We left Erie on wet roads and the promise of more rain to come. Unfortunately, I was woefully underdressed for a rain day. I had reached into my luggage this morning and pulled out what I thought was my pair of arm warmers. The luggage trailer was loaded and locked when I realized what I had grabbed was just one leg warmer. Add to that, I had chosen to only take my lightweight windbreaker and not my heavier, waterproof rain jacket. But at the start of the day, I wasn't worried. The weather wasn't too cool and the rain was very light.
We had some occasional views of Lake Erie, but for most of the route, homes or private retreats blocked the views from the road. We did ride through several vineyards. This corner of Pennsylvania, and even my hometown of Avon Lake, benefit from the glaciers that descended and then receded during the Ice Age to form the Great Lakes. "The glacial ridges left behind by the glaciers are the basis for ideal growing conditions for wine grapes and many fruit trees. The well-drained gravel-loam soils and the moderating effect of the lake on spring and fall temperatures combine to create the perfect growing environment for healthy vineyards and premium wines." (Chautauqua Lake Erie Wine Trail). Leigh and I stopped at the Mazza Winery. I'm not a wine connoisseur in the least, but I tried a sample of their "ice wine." It's a very sweet dessert wine that is made from dehydrated grapes cultivated in January when they are frozen and still on the vine. At about $90 a bottle, it wasn't bad!
When we left the winery, the rains had started again, falling harder now. We reached the New York state line and put on jackets. Ten miles down the road, we stopped at the Daniel Reed Memorial Pier in Barcelona, NY. There we had a great view of the lakeshore, bluffs, beach, and marina. Had the day been in the 80s or 90s, I might have taken a dip in the water. Today, I was already plenty wet and getting wetter.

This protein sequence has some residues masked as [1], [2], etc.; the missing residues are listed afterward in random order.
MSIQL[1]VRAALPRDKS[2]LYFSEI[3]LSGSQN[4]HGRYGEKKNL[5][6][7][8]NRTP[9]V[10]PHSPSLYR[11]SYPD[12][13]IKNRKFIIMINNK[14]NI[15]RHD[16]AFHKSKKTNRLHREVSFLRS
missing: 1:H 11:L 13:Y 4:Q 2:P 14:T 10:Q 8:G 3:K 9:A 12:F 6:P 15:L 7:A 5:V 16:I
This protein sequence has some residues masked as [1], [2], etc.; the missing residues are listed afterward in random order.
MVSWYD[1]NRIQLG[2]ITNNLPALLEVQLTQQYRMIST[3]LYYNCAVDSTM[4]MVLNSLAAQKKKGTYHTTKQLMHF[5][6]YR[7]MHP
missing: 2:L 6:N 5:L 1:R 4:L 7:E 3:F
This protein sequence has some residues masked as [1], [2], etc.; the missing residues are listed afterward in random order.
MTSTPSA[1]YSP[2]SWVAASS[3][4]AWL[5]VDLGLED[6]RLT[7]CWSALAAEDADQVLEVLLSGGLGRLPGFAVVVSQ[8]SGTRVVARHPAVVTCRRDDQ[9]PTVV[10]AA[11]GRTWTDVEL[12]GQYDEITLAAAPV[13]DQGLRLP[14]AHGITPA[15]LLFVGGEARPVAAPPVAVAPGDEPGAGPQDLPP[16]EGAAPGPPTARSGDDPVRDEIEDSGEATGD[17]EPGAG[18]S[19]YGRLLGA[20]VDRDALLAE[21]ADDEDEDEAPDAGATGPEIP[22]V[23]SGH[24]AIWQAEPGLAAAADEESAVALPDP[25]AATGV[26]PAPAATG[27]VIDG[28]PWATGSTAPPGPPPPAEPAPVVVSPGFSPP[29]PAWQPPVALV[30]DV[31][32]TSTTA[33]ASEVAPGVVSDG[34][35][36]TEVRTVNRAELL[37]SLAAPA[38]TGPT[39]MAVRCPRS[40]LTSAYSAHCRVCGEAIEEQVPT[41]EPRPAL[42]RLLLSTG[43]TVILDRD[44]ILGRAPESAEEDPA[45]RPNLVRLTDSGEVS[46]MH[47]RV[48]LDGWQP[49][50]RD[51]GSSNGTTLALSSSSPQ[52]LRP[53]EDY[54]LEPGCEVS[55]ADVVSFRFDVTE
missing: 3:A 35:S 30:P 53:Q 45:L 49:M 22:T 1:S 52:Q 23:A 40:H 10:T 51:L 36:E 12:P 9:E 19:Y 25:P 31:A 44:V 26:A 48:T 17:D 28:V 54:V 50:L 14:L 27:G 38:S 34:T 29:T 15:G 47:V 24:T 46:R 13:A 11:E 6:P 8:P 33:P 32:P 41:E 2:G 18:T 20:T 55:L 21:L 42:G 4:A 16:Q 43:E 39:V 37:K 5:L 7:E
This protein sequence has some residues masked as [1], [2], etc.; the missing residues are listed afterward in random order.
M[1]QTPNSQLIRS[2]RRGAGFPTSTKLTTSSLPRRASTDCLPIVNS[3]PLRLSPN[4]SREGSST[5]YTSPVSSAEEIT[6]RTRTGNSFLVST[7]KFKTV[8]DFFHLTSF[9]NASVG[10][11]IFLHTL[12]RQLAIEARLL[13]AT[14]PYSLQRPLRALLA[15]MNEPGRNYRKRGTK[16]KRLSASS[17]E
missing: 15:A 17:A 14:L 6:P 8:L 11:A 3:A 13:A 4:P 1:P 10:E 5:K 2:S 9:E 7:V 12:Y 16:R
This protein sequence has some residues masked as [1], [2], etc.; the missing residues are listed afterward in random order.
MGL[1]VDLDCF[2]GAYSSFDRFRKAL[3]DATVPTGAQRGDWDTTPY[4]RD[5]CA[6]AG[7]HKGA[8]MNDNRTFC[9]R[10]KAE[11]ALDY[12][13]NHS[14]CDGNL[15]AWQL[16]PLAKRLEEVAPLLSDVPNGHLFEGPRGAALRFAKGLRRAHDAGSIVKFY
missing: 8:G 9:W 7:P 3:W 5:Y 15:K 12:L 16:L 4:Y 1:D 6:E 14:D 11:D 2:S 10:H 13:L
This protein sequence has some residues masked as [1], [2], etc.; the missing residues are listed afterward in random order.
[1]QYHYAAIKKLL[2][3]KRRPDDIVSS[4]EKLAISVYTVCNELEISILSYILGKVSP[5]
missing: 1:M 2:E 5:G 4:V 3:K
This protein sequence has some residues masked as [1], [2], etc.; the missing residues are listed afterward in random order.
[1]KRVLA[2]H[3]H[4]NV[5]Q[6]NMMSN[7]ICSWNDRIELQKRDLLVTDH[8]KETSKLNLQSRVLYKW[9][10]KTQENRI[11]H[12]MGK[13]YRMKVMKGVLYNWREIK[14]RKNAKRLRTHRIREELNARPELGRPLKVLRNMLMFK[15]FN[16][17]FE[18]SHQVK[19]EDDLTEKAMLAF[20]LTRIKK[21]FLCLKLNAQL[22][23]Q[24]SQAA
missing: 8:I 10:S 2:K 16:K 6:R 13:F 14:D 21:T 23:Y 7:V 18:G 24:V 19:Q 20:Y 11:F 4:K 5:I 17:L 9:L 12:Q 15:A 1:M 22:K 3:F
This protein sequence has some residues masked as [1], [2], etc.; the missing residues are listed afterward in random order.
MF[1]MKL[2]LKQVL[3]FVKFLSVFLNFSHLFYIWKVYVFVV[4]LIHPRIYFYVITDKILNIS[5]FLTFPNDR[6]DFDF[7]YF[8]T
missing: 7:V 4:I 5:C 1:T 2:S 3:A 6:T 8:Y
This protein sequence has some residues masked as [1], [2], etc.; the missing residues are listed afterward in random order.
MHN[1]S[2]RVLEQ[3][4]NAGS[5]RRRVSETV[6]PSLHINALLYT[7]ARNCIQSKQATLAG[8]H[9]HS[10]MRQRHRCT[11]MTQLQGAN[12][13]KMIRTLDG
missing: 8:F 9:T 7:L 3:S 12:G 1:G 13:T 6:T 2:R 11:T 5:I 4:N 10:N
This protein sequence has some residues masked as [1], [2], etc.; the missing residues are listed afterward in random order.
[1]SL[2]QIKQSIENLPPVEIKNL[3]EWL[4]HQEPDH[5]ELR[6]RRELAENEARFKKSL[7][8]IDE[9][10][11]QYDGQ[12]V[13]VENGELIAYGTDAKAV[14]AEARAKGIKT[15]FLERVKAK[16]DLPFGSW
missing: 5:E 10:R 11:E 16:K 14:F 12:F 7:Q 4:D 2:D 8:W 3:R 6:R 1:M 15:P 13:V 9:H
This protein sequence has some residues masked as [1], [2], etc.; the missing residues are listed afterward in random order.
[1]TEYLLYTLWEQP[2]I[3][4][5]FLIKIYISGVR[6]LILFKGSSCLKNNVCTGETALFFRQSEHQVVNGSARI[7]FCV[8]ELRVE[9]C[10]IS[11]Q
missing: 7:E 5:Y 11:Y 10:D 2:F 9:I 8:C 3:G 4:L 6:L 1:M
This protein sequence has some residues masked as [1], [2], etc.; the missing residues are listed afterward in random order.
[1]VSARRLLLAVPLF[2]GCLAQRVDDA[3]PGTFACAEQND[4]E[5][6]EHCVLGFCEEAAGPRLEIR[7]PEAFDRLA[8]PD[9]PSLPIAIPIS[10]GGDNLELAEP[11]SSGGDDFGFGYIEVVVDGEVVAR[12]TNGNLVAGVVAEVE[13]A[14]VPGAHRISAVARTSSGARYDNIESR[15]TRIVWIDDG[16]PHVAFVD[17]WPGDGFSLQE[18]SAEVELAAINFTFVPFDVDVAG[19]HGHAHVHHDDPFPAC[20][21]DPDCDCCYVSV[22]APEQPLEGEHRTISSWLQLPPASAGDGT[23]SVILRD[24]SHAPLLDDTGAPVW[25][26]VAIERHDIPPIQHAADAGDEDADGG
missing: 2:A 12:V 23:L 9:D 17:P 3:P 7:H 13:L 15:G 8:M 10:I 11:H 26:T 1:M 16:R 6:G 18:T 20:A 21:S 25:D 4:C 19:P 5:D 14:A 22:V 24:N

Twenty miles farther, in Dunkirk, NY, was our SAG stop ("Support and Gear"), but today it was definitely a SOG stop. I was now soaked to the bone. I kept the stop short, ate a bunch of food quickly, and rode on. As I was riding through town, a man stepped out of a business, saw me riding by drenched, and gasped. I think the translation was something akin to "What the heck? That's crazy!" I couldn't agree more. But, ride on we did.
Now I just put my head down and rode. In Silver Creek, at mile 60, I went inside a Rite-Aid to use the facilities and buy a Starbucks bottled coffee. While in the restroom, I stood in front of the hot air hand dryer for about 20 cycles. That helped a bit. Until the rain started again. I rode through a portion of the Seneca Nation's Cattaraugus Native American Reservation which was largely gas stations, smoke shops, and small diners. The road had heavy traffic, mostly trucks, but was thinly populated. Lush, green Northeastern woodlands bordered both sides of the road.
I rode through the outskirts of Hamburg to find the hotel in now pouring rain. My sole concern was to not get killed by the passing cars and trucks spraying me with rain water from three-inch deep gutters and swollen storm water drains. There was probably many interesting sights to see within Hamburg. But, I didn't stop for any of them. Today was not a day for sightseeing. It was a day for endurance. And, thankfully, I endured. Once I found my room, I placed myself and all of my wet cycling clothes in the shower. I'm now clean and dry, but there's an inch of grit covering the floor of the tub. Jackets, shorts, shoes, gloves, and socks hang from our window and over the air conditioner in order to dry. I'm afraid to check the weather report for tomorrow...
Tomorrow's ride will be 95 miles to Canandaigua, NY which is on one of the Finger Lakes. If the weather is decent, it should prove to be a beautiful ride. But, I can't complain too loudly. The weather for 44 days has been near perfect.
To view photos from my rest day in Avon Lake, OH, visit http://gallery.me.com/eternaldesign2#100466
For more photos from today's ride, visit http://gallery.me.com/eternaldesign2#100496
For more information about the Ride for Impact, visit http://www.rideforimpact.org